Writer: James Robinson / Artist: Stephen Segovia / DC Comics
I honestly don’t think I was ready for Deface the Face to last this many issues. What started as a simple murder mystery with slightly more going on in the background has dragged out to be an exposition heavy, oddly paced revolving door of villains which covers familiar territory without much new insight to make it worthwhile.
Robinson’s dialog is laden with over the top statements and weird meta-commentary that never really lands. Two-Face talks angry and lacks any of his usual con-man charisma, shout casting what is happen on the page. Meanwhile, Batman tosses weird factoids out as if to remind the reader there are other Batman stories that can be read. The opening action sequence abruptly shifts to a quiet breakfast scene with Duke Thomas with massive dialog bubbles that read less like a comic and more like TV serial recaps.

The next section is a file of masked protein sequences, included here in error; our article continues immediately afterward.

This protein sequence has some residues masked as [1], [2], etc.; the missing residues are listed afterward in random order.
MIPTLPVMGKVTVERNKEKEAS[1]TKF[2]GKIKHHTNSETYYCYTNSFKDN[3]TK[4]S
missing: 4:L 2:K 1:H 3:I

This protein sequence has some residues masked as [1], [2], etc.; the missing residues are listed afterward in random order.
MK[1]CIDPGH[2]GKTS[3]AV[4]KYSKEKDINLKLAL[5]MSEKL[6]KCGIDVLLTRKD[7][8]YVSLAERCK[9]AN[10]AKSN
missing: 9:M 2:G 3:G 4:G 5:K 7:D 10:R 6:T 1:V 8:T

The plot continues to progress unevenly. The Kobra subplot introduced at the start of the arc begins to reemerge properly this time. It would appear that all of the pieces that Robinson placed are starting to be put together; however, in reality rather than fit together in an interesting way, they are laid adjacent to each other. This allows us to observe how all of this doesn’t quite mesh tonally. There are a handful of panels that work, but it does not feel cohesive in its movement.
Segovia’s artwork remains the highlight of the issue and arc. His take on Batman and Two-Face are appropriately iconic. His images capture the menace and madness of the two characters. While the action sequences don’t always make sense, Segovia certainly makes them look good.
Deface the Face suffers from trying to cover a lot of ground. Its solution to a lot of the narrative questions is to throw most stuff into the mix and see if it works. Ultimately, this approach leaves it a bit muddied in its intent and execution.
6.9 “Conflicted Men” out of 10
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